Last night, the Colts held a conference call with owners Jim Irsay and some local media. Excuse me while I vent for a second, but bloggers were not invited. It's a shame, and it's yet another example of the Colts P.R. decisions-makers having their heads up the butts. As I've often said, media access is rarely granted solely by the P.R. or Communications Department at West 56th Street. Craig Kelley didn't call the shots when it came to media access, and I strongly sense the new guy (Avis Roper) is in the same boat. P.R. policy is handed down by the Polians, and so far with Chris Polian, the apple hasn't fallen far from the tree.
For those of you who unnecessarily complain that we harp on this, you're just going to have to deal. This has been, and will be, an ongoing subject here at Stampede Blue because media access and the changing culture within sports media is just as vital to the continued growth of this site as the game on the field is. Part of what we are about is breaking down the establishment for the simple reason that we don't like it. It was that establishment that led to such poor coverage of the team in the first place, and the birth of this site in 2006. Coverage for this local NFL team is one of the worst in the country. Our goal has been, and continues to be, to change that. In several ways, we have. So, if you don't like us talking about it, that's kind of tough. We're going to continue to do it. You can either choose to read it, or not. We make no apologies for the subjects we choose to cover and discuss here.
Back to Irsay's chat, on the call he had some very interesting words to say about Peyton Manning and his new contract. As you all know, Manning has the franchise tag on him. It would be roster suicide for the Colts to have Manning play the 2011 season with that tag. It's simply too much money against the cap (which is roughly $120 million this year) for the Colts to field a competitive team.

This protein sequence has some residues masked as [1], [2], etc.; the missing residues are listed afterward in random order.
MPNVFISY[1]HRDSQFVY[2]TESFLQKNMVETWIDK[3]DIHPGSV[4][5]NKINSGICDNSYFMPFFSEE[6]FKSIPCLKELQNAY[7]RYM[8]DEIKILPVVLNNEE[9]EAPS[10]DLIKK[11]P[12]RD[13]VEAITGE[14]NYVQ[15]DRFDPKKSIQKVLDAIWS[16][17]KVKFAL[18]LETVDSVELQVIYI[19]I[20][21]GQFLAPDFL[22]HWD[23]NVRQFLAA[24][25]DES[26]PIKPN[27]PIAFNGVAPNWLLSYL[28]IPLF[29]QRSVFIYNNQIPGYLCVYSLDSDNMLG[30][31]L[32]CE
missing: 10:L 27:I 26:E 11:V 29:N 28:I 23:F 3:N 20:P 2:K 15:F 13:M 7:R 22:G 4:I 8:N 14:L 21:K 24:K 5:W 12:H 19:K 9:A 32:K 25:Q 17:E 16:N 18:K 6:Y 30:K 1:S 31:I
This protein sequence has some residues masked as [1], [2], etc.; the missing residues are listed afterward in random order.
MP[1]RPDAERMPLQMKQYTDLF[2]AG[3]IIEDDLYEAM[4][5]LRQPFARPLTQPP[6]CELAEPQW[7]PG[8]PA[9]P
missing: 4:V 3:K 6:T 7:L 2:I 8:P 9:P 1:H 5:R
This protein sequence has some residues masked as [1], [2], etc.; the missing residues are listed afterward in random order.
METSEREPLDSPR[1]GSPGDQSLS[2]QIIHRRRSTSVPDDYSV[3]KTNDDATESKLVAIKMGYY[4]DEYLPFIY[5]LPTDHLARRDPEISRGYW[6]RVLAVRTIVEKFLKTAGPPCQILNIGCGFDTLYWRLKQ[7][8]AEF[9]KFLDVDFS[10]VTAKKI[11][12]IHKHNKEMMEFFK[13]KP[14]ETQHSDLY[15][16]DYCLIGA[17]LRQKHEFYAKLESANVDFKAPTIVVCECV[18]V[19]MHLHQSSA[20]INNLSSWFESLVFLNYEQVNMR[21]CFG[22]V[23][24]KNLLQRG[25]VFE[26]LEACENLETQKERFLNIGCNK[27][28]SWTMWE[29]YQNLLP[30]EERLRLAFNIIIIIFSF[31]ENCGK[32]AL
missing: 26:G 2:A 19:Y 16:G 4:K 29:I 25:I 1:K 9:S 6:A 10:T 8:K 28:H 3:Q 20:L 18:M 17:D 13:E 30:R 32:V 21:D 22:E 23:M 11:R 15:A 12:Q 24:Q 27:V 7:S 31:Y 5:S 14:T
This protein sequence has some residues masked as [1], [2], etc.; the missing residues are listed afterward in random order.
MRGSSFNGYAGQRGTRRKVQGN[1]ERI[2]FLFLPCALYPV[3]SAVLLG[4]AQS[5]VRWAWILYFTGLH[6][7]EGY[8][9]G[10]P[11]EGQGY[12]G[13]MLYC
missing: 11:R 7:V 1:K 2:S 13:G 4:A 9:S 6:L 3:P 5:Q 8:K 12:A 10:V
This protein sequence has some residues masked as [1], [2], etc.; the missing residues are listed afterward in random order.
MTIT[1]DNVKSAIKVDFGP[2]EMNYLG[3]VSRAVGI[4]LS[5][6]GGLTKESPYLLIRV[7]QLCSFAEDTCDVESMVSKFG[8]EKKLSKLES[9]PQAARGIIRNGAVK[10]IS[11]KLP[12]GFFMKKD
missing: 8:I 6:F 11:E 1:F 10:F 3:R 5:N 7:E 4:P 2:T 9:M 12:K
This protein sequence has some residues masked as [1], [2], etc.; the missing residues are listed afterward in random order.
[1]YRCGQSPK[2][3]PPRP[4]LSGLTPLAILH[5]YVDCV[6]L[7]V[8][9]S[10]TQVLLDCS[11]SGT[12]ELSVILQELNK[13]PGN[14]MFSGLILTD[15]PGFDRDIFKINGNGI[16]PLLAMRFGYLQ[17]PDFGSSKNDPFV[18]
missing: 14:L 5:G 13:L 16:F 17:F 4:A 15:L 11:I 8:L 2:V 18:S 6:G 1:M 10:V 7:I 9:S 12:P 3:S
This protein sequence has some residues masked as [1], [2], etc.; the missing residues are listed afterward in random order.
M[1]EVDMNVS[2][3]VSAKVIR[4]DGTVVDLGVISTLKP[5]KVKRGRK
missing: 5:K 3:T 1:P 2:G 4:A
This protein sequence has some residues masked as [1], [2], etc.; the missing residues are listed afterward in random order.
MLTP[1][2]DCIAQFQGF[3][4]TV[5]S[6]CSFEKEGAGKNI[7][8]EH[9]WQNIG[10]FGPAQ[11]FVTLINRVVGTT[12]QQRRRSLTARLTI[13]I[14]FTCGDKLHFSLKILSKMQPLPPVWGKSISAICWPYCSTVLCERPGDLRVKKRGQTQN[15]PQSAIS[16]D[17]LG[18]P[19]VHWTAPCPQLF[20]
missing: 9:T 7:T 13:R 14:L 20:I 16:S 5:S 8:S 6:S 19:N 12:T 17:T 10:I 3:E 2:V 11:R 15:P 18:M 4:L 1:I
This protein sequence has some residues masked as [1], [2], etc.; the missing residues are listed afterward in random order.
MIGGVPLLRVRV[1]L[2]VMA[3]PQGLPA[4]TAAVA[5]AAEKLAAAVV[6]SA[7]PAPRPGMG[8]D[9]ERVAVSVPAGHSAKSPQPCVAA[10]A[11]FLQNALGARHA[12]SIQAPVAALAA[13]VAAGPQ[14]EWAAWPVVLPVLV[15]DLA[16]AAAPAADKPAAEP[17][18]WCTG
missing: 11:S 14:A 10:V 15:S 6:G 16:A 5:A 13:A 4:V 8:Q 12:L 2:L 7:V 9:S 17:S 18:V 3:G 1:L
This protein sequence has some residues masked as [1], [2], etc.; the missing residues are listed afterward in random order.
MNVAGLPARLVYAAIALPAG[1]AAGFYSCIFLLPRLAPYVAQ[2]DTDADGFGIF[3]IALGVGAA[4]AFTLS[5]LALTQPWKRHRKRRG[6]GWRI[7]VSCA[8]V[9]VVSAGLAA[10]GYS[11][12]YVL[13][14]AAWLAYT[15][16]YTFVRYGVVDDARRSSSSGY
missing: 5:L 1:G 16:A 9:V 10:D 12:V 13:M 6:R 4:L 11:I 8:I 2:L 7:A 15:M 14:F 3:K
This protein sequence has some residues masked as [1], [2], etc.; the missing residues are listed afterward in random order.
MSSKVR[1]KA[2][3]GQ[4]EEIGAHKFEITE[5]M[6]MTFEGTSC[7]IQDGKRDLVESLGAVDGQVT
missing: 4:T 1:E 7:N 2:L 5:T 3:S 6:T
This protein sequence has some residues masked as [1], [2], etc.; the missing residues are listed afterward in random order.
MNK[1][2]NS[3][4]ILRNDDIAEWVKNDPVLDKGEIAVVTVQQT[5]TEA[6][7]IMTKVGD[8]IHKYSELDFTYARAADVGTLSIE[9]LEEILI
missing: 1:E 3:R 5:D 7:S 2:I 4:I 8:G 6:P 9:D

Irsay, via PFT:
I’ve offered to make him the highest paid player. We know when we look at our team, we need people to surround him to have a chance to win a Super Bowl. With the cap actually going down this year, [Tom] Brady’s contract is something that would be reduced so-to-speak. There’s only so much you can pay one player. Whatever the number is, $20 million, you’re topping off there. Then it becomes very difficult to be competitive and to field a team.
As PFT notes in its article, these statements are different than what Jim Irsay was signing prior to the lockout.
He is going to be the highest paid player and he is going to make more than Brady. At the same time, under the system, you cannot pay a player $25 million dollars. It’s just not going to work and you’re not going to be able to compete. We have to get something done and I look forward to doing that. I’ve had a conversation with Tom Condon and we’ve talked in the last couple of days. Bill Polian and him will process in the next days to come. It’s something that we need to get done.
Again, these statements by Irsay suggest concern on his part for how the new Manning deal will affect the team's ability to sign additional talent. Manning having a $25 million dollar cap hit against the 2011 bottom line is simply not a workable solution. That cap number must go down.